Management strategies for rangeland and pasture recovery
By Gilda V. Bryant
After flooding, pasture and rangeland recovery is demanding, time-consuming work for ranchers. Not only are there fence and equipment repairs, but high water may also damage plant populations. Learn what the experts recommend for grassland care after the waters recede.
Although the Texas coast has more planned drainage infrastructure than the rest of the state, the flat terrain along the Gulf is often submerged during tropical storms and hurricanes. During torrential rains, rivers can also overflow their banks and leave water standing for days.
Stephen Deiss, operations officer with the Thomas M. O’Connor Ranches in Victoria, advises ranchers to take advantage of modern weather forecasting. Armed with accurate knowledge of approaching storms, they can better safeguard both their families and their cattle. Popular weather apps for smartphones and other electronic devices include Weather Underground (www.wunderground.com), MyRadar (www.myradar.com), and Accuweather (accuweather.com).
Deiss recommends preparing for an imminent flood by moving cattle to the ranch headquarters where feed and water are available. If that is not possible, move stock to a water supply located on higher ground. Animals can shelter in place on sandy soil, which drains more efficiently than clay. With proper grazing management, sandy soils leave plant residue and more forage is likely to be available for grazing.
After the water recedes and the area dries, look for damage and debris while checking cattle. Drones can help operators create cleanup and repair plans by locating stranded animals, damaged fences, and deposited debris. Another crucial task is to remove or bury dead animals, which attract predators and insects. Carcasses are also a source of disease.
Remove foreign objects such as metal, building debris, fencing material, chemical containers, or other items that can injure livestock. Check rangelands and pastures for long strands of barbed wire hidden by vegetation.
When debris has piled against a fence, producers may haul it to a dump site or burn it on site. First, make sure the area has no hazardous items in the pasture or drainage area. Tidal surge often deposits propane tanks, petroleum containers, tires and other objects that should never be set on fire. Then before burning non-toxic rubble, determine if the county has an active burn ban.
Sometimes pastures are evenly covered with debris following a storm. Most of this material is caked with mud and other inorganic materials, which do not burn. These items cannot dry effectively and there is usually inadequate grass or other forages present to provide sufficient dry fuel for a controlled burn.
Producers will have to manually pick up large branches, tires, and sheet metal. Ranchers can potentially shred small branches, twigs, or clumps of plant material. By chopping debris into smaller pieces, it decomposes more quickly.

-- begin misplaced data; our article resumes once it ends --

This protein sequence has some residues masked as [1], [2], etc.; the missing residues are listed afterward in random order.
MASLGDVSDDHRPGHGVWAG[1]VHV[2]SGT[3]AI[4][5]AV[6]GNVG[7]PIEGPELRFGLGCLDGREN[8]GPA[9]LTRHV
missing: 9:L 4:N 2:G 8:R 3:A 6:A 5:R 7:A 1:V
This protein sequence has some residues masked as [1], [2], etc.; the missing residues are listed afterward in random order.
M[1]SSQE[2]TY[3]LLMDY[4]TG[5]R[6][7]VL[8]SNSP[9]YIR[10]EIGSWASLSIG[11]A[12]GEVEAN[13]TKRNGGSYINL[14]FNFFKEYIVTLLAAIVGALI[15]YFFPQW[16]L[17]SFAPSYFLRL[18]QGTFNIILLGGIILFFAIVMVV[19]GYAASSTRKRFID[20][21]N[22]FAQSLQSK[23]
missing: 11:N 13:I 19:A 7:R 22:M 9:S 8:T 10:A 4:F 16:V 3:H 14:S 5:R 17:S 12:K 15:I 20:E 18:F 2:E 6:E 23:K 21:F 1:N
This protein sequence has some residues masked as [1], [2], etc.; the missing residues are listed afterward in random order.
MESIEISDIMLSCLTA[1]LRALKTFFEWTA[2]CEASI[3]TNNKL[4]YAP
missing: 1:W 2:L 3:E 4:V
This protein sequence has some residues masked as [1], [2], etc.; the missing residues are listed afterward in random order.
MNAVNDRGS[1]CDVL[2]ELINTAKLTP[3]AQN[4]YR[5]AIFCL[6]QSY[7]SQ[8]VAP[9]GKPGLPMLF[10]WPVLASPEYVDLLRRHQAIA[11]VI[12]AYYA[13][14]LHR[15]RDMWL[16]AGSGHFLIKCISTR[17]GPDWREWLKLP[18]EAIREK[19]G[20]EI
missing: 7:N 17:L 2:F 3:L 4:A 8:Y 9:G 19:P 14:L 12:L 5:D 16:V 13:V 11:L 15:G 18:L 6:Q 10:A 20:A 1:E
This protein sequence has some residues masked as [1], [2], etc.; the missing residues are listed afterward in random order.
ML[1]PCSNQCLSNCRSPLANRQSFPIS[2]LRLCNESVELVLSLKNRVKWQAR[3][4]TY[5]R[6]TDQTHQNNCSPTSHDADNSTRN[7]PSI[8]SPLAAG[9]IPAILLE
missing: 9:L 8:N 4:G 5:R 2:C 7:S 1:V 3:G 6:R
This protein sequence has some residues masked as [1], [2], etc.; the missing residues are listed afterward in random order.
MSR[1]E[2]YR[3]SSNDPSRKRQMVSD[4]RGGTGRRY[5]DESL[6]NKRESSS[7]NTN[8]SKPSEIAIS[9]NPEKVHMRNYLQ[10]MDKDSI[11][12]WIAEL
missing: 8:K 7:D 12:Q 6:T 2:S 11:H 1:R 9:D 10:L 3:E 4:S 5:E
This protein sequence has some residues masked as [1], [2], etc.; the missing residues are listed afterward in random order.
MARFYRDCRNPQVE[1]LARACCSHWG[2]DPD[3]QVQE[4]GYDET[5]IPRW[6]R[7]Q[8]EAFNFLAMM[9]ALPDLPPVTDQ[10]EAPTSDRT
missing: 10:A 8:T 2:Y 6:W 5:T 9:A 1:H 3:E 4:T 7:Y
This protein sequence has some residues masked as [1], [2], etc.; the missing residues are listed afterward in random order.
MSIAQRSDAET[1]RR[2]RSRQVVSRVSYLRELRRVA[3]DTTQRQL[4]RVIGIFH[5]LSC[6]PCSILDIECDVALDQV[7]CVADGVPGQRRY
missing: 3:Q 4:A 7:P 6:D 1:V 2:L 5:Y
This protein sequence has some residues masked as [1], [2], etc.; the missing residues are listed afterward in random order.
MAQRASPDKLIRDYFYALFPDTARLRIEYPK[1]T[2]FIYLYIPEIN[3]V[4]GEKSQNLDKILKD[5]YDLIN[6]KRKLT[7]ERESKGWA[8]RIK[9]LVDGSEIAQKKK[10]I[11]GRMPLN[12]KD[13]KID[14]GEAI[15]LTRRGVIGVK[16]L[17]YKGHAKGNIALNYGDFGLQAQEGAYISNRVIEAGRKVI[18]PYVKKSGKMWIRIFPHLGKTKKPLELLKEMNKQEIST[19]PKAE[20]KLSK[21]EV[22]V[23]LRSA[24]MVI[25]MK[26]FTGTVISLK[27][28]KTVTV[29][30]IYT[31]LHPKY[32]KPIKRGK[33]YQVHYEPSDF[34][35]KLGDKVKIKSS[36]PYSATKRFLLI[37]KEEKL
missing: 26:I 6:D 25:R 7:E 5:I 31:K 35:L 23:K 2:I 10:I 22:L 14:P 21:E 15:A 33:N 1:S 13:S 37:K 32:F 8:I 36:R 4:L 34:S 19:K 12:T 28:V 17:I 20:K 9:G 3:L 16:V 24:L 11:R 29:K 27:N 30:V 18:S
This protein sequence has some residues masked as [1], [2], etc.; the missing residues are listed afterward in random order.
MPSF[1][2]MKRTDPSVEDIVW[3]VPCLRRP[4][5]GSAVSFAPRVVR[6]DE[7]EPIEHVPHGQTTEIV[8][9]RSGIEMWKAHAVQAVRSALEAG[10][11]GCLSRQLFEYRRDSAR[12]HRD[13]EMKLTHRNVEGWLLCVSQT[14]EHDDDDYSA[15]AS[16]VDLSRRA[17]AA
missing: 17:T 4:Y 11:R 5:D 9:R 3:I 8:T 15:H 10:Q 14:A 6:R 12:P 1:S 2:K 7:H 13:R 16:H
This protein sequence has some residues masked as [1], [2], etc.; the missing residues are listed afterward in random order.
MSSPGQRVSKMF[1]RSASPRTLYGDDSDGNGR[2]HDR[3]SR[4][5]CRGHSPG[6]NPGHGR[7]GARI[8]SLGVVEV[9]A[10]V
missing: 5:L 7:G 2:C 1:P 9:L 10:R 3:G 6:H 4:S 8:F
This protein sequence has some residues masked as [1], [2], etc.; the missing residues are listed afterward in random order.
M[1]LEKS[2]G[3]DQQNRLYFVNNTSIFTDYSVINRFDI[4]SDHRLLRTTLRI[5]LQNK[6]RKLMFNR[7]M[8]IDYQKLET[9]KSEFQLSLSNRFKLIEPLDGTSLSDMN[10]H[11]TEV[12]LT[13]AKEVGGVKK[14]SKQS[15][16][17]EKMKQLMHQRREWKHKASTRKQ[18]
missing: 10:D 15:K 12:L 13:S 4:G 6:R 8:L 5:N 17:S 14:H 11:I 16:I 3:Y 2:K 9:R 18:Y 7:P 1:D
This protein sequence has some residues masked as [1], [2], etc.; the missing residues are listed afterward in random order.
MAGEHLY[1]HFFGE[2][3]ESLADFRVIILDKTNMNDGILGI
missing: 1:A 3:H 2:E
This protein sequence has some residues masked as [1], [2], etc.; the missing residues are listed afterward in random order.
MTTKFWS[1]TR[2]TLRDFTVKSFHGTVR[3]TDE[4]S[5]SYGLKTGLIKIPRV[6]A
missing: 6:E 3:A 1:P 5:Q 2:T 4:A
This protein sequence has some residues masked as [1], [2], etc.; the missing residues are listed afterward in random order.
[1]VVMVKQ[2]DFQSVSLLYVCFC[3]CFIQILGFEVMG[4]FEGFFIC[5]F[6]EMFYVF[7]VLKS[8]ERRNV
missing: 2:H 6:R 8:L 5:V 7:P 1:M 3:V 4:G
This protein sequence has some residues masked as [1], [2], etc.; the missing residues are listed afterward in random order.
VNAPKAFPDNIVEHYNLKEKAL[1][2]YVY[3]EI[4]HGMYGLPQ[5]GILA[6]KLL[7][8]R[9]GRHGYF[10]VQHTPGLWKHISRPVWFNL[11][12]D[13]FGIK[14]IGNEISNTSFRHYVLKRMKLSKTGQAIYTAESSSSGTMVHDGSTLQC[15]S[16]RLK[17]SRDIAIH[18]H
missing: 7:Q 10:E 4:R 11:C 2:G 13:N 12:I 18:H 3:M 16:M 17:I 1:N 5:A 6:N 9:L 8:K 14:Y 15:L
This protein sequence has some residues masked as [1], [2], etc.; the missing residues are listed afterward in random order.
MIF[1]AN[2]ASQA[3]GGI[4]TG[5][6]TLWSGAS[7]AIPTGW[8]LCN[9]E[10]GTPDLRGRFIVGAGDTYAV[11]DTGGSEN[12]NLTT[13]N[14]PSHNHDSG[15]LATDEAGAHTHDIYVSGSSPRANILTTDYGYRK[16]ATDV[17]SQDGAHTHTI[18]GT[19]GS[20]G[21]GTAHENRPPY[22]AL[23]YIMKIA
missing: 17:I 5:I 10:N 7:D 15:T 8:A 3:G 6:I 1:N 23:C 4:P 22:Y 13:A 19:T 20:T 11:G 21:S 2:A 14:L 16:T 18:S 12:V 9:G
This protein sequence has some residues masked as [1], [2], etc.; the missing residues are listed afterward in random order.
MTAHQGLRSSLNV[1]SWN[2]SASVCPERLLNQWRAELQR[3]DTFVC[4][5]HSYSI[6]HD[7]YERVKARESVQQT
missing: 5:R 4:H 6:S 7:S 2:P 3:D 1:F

While ranchers have to repair or re-build damaged fences, this can be a positive opportunity.
“Although producers learned to deal with their grazing systems, given the chance to improve on the system, they would,” Deiss recalls. “When their fences were destroyed, they designed them to correct faults in the previous grazing system.”
Deiss also advises taking advantage of stockpiling forage prior to hurricane season. In this situation, cattle do not graze a pasture with sandy or loamy soils located on higher ground during the spring and summer months. This inactivity allows forage to grow and accumulate, ready for both shelter and grazing during and after flooding.
Influx of parasites
Additional items to check after the water recedes include gravel, rocks, sand, and silt deposits. Producers may have to grade and level these areas. Check ditches, ruts, eroded stream banks, scouring and holes, making necessary repairs. Be prepared for an influx of pests, including flies, mosquitoes, and parasites.
“I checked a ranch after an inundation from a tropical storm,” Deiss recalls. “While looking at a fence post, I saw all manner of bugs just above the waterline. It is better if cattle pull off the tops of plants rather than graze down low, exposing themselves to parasite larvae.”
In some areas, mosquitoes can be so numerous that they prevent cattle from breathing, causing suffocation, according to Deiss. During the most recent round of flooding along the Texas coast, some ranchers sprayed insecticides around trap areas before working cattle to make conditions bearable.
Previous parasite treatments for cattle will continue to be effective, and it is imperative producers stay on the established dosing schedule. Consider installing dust bags, backrubber cables, or applying insect sprays with a power sprayer for pasture fly control. Systemic pour-on and injectable insecticides, treated blocks, and mineral feeds are additional fly control options. Check with a local veterinarian or county extension agent to learn the best ways to control insects and parasites.
Restore water sources
Additional repair considerations include restoring damaged windmills; however, more operators are taking advantage of the USDA Natural Resource Conservation Service’s (NRCS) Environmental Quality Incentives Program (EQIP). This USDA program is a cost-sharing plan to help ranchers make operational improvements such as replacing windmills with solar-powered water wells. According to Deiss, most solar panels providing power for wells had a higher survival rate than windmills during Hurricane Harvey.
A windmill can pump 1,500 gallons of water per day. Deiss says this is a good figure to use when planning adequate water supplies for stock, depending on the herd’s numbers. He encourages producers to provide sufficient water storage for times when wells do not operate to capacity. Deiss recommends building a trough with a nearby pond for either windmill or solar-powered pump water overflow. Other improvements may include building earthen tanks or water retention ponds to catch and store rainwater in rangelands. EQIP dollars may help with these upgrades, as well.